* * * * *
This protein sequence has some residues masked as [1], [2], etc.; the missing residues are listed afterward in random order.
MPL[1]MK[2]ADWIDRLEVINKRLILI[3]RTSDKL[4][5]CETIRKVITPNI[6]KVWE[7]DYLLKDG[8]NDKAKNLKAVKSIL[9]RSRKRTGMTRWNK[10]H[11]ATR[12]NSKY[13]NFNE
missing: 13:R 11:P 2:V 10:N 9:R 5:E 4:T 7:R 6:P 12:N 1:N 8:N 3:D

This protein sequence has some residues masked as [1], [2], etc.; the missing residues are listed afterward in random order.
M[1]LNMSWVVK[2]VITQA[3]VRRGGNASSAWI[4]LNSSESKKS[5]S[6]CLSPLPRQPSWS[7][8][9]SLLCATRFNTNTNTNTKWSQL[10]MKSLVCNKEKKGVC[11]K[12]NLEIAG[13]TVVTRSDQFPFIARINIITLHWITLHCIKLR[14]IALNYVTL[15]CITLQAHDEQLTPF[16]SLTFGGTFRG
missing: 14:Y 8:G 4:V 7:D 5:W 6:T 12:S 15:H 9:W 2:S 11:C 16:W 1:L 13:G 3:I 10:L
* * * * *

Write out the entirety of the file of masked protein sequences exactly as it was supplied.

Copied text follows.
This protein sequence has some residues masked as [1], [2], etc.; the missing residues are listed afterward in random order.
MPL[1]MK[2]ADWIDRLEVINKRLILI[3]RTSDKL[4][5]CETIRKVITPNI[6]KVWE[7]DYLLKDG[8]NDKAKNLKAVKSIL[9]RSRKRTGMTRWNK[10]H[11]ATR[12]NSKY[13]NFNE
missing: 13:R 11:P 2:V 10:N 9:R 5:E 4:T 7:R 6:P 12:N 1:N 8:N 3:D

This protein sequence has some residues masked as [1], [2], etc.; the missing residues are listed afterward in random order.
M[1]LNMSWVVK[2]VITQA[3]VRRGGNASSAWI[4]LNSSESKKS[5]S[6]CLSPLPRQPSWS[7][8][9]SLLCATRFNTNTNTNTKWSQL[10]MKSLVCNKEKKGVC[11]K[12]NLEIAG[13]TVVTRSDQFPFIARINIITLHWITLHCIKLR[14]IALNYVTL[15]CITLQAHDEQLTPF[16]SLTFGGTFRG
missing: 14:Y 8:G 4:V 7:D 5:W 6:T 12:S 15:H 9:W 2:S 11:C 16:W 1:L 13:G 3:I 10:L